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Working in a kitchen for a weekend?

My friend is the sous chef at arguably the most upscale restaurant in Toronto. He knows I love food, and will do alot of crazy things for food, but I have almost no professional training whatsoever, but I do cook, I even beat him in a cooking throwdown once. Anyways, he offered me a position (unpaid) to work in his kitchen for the weekend; or almost any other kitchen in Toronto if I didn't want to work for him.

A part of me thinks it'll be fun, and a story to tell later. But at the same time, I wonder if I'll be dicing carrots all day, or cleaning out the oil. Also I am afraid with no training, I might embarass him, or even ruin someone's dinner.

Still, it sounds interesting. What do you think of the idea?

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  1. DO IT.

    You aren't going to be cleaning out the traps.

    There's only so much carrot that one restaurant can go through a day-it won't take you that long.

    You're not going to embarrass yourself. Not unless you are incompetent. No training=/=incompetent. You're probably going to be fine.

    It's the most upscale restaurant in TO- do you really think they're going to put you in a position where you'll be able to ruin someone's dinner??

    My boss invites lots of stagieres into the kitchen. Indeed, it's how I got the job... But anyway, most of these people have extremely limited experience, and no one has ever been a PITA except one who was truly incompetent. We all wanted to stab her. Yes, we do tend to give stagieres the boring jobs, e.g. trimming chanterelles and pulling oxtail meat from whole oxtails, but the faster you get it done, the sooner you can move on to something else.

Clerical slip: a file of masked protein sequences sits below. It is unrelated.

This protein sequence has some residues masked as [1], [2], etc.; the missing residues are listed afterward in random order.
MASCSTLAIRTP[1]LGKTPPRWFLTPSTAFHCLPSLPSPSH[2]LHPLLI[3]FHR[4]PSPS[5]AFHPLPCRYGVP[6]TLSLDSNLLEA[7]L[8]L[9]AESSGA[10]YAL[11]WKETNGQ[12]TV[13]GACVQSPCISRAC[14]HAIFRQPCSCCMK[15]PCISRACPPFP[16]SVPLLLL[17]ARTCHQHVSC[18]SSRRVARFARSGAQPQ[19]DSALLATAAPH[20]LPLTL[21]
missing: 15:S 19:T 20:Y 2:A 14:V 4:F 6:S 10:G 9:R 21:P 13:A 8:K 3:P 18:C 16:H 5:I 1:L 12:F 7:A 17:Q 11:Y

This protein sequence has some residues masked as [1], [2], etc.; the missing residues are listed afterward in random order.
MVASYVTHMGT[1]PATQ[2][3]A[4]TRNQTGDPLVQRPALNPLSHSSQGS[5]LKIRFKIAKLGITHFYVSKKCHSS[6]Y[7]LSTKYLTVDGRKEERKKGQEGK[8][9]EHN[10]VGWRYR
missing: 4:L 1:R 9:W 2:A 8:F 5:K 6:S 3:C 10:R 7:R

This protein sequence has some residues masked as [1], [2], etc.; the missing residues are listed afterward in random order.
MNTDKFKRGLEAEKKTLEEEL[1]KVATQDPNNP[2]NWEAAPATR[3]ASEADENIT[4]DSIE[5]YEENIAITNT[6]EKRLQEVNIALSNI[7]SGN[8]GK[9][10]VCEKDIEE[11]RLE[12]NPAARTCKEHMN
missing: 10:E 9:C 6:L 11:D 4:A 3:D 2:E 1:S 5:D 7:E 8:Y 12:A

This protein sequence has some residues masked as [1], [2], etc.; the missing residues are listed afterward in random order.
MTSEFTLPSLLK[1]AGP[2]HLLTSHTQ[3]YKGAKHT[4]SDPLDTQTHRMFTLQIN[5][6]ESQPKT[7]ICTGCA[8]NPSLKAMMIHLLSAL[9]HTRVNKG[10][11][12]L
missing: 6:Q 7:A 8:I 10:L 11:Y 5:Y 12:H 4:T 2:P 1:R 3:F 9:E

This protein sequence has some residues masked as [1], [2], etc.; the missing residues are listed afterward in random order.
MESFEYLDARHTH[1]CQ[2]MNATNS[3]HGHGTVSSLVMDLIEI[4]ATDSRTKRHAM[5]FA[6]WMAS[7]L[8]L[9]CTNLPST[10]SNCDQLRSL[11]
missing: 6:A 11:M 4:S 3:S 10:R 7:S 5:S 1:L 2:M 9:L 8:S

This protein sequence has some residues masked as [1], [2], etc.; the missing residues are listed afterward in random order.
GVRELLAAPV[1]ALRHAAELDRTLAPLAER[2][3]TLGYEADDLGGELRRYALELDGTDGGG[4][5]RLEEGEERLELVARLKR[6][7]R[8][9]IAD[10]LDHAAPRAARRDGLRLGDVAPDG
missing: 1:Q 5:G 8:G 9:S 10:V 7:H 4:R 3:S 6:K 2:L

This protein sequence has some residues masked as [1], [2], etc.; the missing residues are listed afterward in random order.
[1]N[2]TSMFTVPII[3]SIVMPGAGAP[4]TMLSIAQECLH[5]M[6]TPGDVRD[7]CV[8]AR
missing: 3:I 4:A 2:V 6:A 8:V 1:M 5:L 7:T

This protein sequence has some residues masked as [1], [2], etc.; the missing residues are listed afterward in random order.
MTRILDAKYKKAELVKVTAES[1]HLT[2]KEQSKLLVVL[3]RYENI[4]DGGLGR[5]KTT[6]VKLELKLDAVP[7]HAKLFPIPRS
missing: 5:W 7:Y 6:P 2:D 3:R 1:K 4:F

Besides, it's just a weekend: everything seems fun when done for a weekend.

    1. If someone gives you a chance at this...DO IT MORE THAN ONCE! This is some of the best experience any serious home chef without restuarant training could get. Prep is great, and even dishwasher experience is valuable...cause those guys will teach you how to clip off 30% of the time you spend doing dishes. Tell me that doesn't add up...

      This said, you're likely not qualified to jump into a mission-critical station, so just know that. You will not be plating food, you will not be sous.

      If I was putting a friend with skills into my kitchen, I would make you a floater. Doing menial tasks, observing, then also jumping into the line if you can hang.

      1. Take him up on the offer. Don't expect to be on the line making any ones dinner but I seriously doubt you will be cleaning oil or washing dishes. Expect to be a prep cooks helper or just trail your friend.
        Over the years I have taken a few people into my kitchen for a day.
        They all had a great time.
        I hope you come back and let us know how it went.

        1 Reply
        1. re: Fritter

          I would love to have the opportunity. Like you said, if anything it will make a great story.

        2. Why don't you ask him what you'll be doing in his kitchen? Weekend is a busy time and you don't want to be getting in everyone's way.

          1. I would jump at it.

            I would love to see how they can construct in 20 minutes what it takes me 2 hours to make.